Peanuts are one of America’s favorite and most versatile snack foods, capable of being eaten whole, layered in a candy bar or mashed into a peanut butter spread. In Oklahoma, peanuts are not just a great source of protein – they also ring the bell of the cash register.
“Peanuts have always been important to Oklahoma’s economy, even before statehood. They provide a significant source of revenue for farmers and processors,” says Mike Kubicek, executive director of the Oklahoma Peanut Commission. “The number of peanut growers in Oklahoma fluctuates, but peanuts are grown in 22 of our 77 counties, and those growers produce more than 30,000 tons of peanuts every year.”
Peanut production in Oklahoma brought in $20.79 million in 2011. Oklahoma ranks eighth in the nation for peanut production and is one of only 15 states that grows peanuts commercially.
Most peanuts grown in Oklahoma are concentrated in the southwest corner of the state. Nearly all (99.96 percent) of Oklahoma’s peanut crops are irrigated, so they thrive even in times of drought.
Growing the Crop
Anthony Reed of Thackerville has been growing peanuts all his life – a trade handed down to him by his father.
“My dad started raising peanuts during World War IIII in the late ’30s when the government wanted them for the peanut oil to be used in diesel tanks,” Reed says. “I was born in the ’50s and have been growing them ever since.”
Reed grows 70 acres of peanuts and averages 4,500 pounds per acre. His peanuts are irrigated Red River Runners, which he plants in mid-May and harvests around the first of November. The growing season is typically about 145 days.
“Peanuts are in my blood. I love sitting on the tractor seat looking back over my shoulder at my peanuts – they’re fun to watch grow,” Reed says. “They are very much a player in Oklahoma’s economics and still very much a part of Oklahoma agriculture. In some areas, peanuts are the backbone of a farm.”
Given the choice, Reed says he wouldn’t choose to work in any other industry.
“They can chisel it on my grave that I was a peanut grower. I’ll die a peanut farmer,” Reed says, then chuckles. “Not that I’m looking to do that very soon.”
Reed sells some of his crop to the Texoma Peanut Co., a parent company for the Clint Williams Co., an internationally known peanut processing company in Madill. Launched as a family business in 1968, the Clint Williams Co. has grown into an industry leader and one of the few independent, family-owned-and-operated companies remaining in the peanut processing business.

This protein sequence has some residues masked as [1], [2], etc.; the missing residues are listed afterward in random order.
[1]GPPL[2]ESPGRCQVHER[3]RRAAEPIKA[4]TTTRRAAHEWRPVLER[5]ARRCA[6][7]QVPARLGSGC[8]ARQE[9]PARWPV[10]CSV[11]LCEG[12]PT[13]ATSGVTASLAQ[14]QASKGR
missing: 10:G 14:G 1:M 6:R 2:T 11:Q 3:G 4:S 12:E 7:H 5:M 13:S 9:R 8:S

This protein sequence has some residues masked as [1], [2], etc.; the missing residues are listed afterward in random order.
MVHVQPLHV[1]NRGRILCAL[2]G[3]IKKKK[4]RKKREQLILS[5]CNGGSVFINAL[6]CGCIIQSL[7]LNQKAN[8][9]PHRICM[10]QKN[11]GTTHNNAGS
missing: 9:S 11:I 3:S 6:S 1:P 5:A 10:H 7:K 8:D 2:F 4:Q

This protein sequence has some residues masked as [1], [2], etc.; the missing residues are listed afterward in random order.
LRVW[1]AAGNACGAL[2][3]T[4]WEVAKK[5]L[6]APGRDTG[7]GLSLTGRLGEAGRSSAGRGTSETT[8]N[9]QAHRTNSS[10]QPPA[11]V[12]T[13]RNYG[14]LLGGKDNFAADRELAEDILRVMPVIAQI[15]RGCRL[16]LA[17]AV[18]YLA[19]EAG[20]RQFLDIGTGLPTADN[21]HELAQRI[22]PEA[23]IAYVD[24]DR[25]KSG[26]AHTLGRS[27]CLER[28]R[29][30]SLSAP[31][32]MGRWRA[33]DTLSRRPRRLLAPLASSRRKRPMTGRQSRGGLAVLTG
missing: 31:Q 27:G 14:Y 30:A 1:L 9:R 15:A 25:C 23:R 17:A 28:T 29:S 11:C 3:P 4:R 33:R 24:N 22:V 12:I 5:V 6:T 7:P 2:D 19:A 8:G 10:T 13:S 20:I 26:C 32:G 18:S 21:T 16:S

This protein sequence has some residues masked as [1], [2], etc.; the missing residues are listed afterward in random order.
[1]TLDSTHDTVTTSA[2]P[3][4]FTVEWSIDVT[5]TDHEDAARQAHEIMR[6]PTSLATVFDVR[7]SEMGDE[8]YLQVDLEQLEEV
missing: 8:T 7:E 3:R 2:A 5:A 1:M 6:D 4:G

Today, the Clint Williams Co. processes more than 100,000 tons of farmer stock peanuts annually, with a high of 150,000 tons for the 2012 crop. They buy their peanuts from growers in Oklahoma, Texas, Mississippi and Arkansas.
“Our company is known in the industry primarily as a peanut exporter, selling to companies that require a high-quality product,” says Steve Ortloff, vice president of the Clint Williams Co. “We sell to many companies in the U.S., but international business has been a big part of our growth over the last 25 years. It varies year to year, but we’ve exported as much as 75 percent of our total production.”
Once peanuts arrive in Madill, they are processed as in-shells, shelled or custom-processed peanuts. In-shells are farmer stock peanuts that have been cleaned, sized and sorted to meet customers’ needs, without removing the shell. Shelled peanuts are raw peanuts that have been cleaned, shelled, sorted and sized to different cuts.
“Shelled raw peanuts can be sold at that point, or they can be custom processed as blanched or bar-ready peanuts,” Ortloff explains. “Blanching is where we remove the red skin from the kernel. Bar-ready is an industry term for extra clean peanuts that are ready to go into a candy bar.”
The three types of peanuts grown and processed in Oklahoma include Virginia, Spanish and Runner peanuts.
“Virginias are the ballpark type peanuts you see roasted in the shell and in gourmet markets,” Kubicek says.
Spanish peanuts are primarily shelled for candy companies and sold raw for baking.
“Runner peanuts are the vast majority of what are grown in the U.S.,” Ortloff says. “Most Runners go to make peanut butter, but companies like M&M Mars, Hershey and Planters still use a lot of Runners as well.”